This season of contemplation draws the participant to consider the glory of God. How often do we do that? How long has it been since you sat back and really thought about how wonderful and huge and amazing God is? Since you were reduced to silence by both the immensity and the intimacy of His presence? Does looking at the vibrant world around you make you want to sing for joy because He is so creative?
Psalm 8 is the first instance in Scripture that a composition is addressed directly to God. Though it is difficult to place the piece firmly within the historical timeline, it is clear that David is the author. Thus it is not difficult to imagine, when looking at the wording, that he wrote this while alone one evening, whether in his duties as a shepherd or when he was on the run from King Saul. The grandeur of creation produced within him a song of praise.
Let’s look at this psalm one verse at time (NKJV):
LORD, our Lord,
how majestic is Your name in all the earth!
You have set Your glory
in the heavens.
The use of “LORD” in the opening line means that David is addressing a specific Deity, namely the Covenant God of Israel. The capitalization means that David was using the term “YHWH,” known as the Tetragrammaton. This was not a name to be casually uttered, and its fullness was never recorded on the page. (Thus the common English term “Yahweh” is an educated guess).
The first time God revealed Himself by this Name was when He appeared to Moses in the burning bush episode of Exodus 3. (The Name does, however, appear earlier in Scripture. Those scholars who hold to the traditional view that Moses composed most of the Pentateuch [the first five books of the Bible] or at least roughly sketched it in note this as an anachronism, something which occurs out of place in the chronology). Moses, in an effort to stall or get out of the mission he has been tasked with, asks God what name he should give the Israelites, if they ask for it. “I AM WHO I AM” or “I WILL BE WHO I WILL BE” (depending on the translator’s choice) is what God answered.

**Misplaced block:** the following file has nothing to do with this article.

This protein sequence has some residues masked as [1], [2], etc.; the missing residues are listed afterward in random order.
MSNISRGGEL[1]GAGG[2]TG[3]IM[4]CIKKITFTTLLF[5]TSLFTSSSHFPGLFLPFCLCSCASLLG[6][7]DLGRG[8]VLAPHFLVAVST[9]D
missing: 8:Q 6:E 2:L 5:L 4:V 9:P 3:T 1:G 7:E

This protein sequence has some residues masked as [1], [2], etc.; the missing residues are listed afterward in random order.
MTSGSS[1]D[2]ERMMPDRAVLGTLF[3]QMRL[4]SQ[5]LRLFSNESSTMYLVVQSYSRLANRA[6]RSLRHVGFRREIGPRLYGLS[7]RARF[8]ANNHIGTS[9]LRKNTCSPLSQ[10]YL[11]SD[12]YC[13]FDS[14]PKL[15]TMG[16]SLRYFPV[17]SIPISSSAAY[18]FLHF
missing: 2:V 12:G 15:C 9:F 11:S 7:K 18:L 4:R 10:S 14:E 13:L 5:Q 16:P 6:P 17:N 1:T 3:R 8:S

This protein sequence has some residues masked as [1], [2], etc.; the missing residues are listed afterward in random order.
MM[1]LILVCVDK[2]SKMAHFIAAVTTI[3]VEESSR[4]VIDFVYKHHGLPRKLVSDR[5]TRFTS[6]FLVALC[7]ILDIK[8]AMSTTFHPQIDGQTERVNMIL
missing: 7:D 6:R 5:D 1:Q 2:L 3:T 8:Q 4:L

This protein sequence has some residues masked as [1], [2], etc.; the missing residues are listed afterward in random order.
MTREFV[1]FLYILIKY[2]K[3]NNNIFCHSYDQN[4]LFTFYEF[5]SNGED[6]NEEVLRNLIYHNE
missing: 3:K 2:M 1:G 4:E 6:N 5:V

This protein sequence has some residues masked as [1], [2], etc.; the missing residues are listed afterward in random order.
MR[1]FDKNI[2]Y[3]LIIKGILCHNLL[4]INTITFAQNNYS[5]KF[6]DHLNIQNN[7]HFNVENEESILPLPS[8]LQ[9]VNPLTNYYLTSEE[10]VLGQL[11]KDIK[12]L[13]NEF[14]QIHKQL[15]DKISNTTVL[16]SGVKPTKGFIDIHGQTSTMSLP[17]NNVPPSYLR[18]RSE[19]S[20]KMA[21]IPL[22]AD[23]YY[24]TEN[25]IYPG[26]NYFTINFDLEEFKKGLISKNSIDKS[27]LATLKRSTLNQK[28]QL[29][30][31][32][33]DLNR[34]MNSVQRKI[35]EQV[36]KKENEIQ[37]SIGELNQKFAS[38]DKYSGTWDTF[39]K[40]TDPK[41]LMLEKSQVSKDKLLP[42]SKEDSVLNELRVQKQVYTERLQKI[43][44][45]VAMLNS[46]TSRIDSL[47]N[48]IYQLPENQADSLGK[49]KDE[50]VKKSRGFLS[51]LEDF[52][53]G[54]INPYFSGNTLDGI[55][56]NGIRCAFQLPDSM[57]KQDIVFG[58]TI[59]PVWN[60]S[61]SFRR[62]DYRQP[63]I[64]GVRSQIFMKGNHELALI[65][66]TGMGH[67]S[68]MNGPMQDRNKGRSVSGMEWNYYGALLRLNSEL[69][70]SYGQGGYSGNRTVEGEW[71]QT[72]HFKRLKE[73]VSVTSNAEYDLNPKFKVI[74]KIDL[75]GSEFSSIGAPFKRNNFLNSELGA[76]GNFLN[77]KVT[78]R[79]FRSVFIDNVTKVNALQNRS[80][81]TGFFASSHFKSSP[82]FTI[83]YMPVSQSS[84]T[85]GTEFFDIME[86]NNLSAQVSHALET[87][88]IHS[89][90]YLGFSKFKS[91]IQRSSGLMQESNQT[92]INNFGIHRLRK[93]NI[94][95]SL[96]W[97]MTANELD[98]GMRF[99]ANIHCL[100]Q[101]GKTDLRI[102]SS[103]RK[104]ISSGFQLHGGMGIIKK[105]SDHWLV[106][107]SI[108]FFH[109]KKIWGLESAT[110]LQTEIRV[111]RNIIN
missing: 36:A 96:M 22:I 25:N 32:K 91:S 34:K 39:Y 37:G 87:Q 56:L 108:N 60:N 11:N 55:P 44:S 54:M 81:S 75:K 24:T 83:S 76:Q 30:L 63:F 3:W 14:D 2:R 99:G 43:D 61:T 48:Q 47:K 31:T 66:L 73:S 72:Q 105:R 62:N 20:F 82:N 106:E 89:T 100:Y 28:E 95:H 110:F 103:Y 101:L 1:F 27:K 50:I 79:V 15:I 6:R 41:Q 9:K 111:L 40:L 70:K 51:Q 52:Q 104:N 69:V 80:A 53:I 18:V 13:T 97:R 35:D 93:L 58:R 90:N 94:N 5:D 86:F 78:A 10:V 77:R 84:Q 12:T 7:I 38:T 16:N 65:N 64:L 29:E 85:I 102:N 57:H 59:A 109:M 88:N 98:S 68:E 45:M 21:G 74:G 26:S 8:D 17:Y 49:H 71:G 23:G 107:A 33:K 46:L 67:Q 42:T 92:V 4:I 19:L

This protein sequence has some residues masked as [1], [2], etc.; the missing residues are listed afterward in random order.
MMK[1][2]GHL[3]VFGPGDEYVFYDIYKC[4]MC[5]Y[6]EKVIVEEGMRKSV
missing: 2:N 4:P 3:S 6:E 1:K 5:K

This sounds strange to us, but there are a few things we can take away. Whether this is God’s “real” or “only” name, as some claim, does not seem to me (and I am admittedly not the smartest person out there) to be the best interpretation. I see God declaring that HE IS. He exists, over, above and apart from anything else. He is entirely self-sufficient and sustaining. Who is the God that has sent Moses to deliver the people of Israel out of their slavery? The only one who really exists.
So, David’s fundamental assumption in Psalm 8 is that he is talking to the real God, a God who can hear and respond to him. A God who, by virtue of His existence, should be praised. HE IS.
When was the last time that you thought about the fact that God exists totally apart from you? And that, because He exists, you should thank and worship Him?
Through the praise of children and infants
You have established a stronghold against Your enemies, to silence the foe and the avenger.